#114770
    splint
    Participant

    Freaking metric system. Tool of the devil. My car gets 40 rods to the hogshead and that’s the way I likes it. 👿

    Weight training websites recommend 1.0 grams to 1.5 grams per pound of bodyweight. When I was losing weight I was limiting myself to 1900-2000 calories per day, now that I’m trying to build muscle I’ve been eating about 2700. Since I hit my low of 173 pounds, I’ve gained 4 pounds without changing my bodyfat %. So I’m pretty sure my calorie levels are correct and the weight increase was mostly muscle.

    at 15% I’d be getting about 100 grams of protein, which is adequate, you’re right. But it’s not what the muscle building diets recommend. So I;m trying to get about 150 grams per day. That increases protein calories to 25-30%.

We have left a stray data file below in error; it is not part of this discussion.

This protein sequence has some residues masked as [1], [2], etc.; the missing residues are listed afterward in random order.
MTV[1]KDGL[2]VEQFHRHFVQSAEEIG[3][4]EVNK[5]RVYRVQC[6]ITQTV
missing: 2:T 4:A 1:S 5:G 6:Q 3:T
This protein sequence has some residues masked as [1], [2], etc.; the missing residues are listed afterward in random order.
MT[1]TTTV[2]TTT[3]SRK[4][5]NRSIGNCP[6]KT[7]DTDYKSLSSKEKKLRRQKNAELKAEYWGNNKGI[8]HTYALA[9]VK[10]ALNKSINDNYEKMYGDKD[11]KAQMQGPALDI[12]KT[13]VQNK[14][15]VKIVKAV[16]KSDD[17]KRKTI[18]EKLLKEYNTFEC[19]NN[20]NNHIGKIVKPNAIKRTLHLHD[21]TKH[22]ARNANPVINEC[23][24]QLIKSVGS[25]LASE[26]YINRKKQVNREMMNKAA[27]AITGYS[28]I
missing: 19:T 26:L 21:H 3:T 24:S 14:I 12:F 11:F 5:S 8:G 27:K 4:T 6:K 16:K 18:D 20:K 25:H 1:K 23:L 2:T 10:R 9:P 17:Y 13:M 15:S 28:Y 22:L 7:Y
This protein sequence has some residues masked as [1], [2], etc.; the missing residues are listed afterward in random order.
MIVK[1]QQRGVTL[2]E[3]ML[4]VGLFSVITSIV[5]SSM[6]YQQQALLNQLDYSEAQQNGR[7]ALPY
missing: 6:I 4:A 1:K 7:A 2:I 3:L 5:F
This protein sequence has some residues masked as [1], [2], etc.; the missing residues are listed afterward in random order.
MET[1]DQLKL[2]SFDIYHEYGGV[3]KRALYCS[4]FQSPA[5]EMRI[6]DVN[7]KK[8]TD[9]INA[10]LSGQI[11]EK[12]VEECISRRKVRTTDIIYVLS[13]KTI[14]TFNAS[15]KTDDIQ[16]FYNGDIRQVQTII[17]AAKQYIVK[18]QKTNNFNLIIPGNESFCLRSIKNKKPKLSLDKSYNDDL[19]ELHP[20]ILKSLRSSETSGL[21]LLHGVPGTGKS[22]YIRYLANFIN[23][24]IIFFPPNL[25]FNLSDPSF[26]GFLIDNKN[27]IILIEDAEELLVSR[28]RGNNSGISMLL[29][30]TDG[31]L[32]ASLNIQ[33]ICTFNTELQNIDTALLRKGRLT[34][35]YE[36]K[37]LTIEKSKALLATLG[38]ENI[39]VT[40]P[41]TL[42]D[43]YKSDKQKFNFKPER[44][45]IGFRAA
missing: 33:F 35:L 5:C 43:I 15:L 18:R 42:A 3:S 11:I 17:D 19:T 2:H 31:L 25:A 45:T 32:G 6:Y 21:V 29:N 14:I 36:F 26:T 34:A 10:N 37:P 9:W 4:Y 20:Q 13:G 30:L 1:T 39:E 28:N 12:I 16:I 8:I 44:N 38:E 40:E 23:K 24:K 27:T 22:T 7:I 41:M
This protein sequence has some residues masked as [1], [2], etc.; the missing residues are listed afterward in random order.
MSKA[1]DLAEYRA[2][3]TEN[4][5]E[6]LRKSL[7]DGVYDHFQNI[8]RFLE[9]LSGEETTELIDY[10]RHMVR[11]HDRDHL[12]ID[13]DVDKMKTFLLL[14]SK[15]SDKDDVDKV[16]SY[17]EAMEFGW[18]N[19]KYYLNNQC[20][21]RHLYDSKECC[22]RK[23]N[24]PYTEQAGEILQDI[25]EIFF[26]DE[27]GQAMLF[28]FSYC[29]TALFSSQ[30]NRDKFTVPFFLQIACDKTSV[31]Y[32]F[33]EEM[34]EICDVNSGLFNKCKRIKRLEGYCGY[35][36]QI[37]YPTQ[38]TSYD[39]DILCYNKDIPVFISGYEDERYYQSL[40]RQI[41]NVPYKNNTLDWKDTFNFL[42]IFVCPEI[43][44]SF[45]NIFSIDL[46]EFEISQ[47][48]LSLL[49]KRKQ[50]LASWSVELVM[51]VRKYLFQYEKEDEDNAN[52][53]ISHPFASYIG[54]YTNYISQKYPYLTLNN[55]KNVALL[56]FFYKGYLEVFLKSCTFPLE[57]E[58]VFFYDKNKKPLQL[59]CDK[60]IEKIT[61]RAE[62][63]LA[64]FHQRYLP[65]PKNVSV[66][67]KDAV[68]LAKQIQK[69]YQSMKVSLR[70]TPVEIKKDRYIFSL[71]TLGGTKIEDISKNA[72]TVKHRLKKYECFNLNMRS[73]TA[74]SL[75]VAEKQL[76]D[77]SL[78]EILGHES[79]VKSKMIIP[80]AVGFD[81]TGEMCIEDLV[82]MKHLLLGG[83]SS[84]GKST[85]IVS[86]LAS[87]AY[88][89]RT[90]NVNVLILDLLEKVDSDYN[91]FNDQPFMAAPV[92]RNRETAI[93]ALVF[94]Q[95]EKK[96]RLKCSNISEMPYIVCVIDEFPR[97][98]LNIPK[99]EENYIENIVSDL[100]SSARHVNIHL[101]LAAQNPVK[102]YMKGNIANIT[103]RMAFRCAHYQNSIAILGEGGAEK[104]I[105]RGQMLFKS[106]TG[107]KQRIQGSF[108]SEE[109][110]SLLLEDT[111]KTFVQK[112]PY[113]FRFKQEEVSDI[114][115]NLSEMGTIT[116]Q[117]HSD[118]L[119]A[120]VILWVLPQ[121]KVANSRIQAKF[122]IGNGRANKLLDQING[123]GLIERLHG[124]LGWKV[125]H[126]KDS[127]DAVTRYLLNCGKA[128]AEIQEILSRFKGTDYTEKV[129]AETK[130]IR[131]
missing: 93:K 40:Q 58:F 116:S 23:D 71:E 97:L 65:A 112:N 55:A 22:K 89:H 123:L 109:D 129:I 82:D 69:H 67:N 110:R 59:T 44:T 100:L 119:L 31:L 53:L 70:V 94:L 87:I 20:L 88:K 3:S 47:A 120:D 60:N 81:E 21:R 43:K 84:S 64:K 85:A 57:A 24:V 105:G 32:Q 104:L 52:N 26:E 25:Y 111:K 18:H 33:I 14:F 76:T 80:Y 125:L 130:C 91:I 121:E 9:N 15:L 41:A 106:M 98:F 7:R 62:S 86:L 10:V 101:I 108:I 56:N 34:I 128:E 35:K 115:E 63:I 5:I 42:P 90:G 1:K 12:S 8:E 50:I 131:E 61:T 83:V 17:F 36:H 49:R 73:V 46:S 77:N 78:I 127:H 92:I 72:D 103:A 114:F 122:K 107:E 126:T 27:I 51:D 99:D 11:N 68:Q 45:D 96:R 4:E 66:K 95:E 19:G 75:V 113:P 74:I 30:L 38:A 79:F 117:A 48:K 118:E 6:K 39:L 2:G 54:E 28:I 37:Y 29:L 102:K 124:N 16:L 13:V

But like I said, that’s just me. I don’t recommend anyone take anyone’s advice like it’s gold, official dietician, government RDA board, friends, family members,or what have you. Try things out and figure out what works for you. If 15% helps yoiu build muscle go for it. If you’re not seeing results, play with the percentages.

Viewing 15 posts - 1 through 15 (of 21 total)
  • You must be logged in to reply to this topic.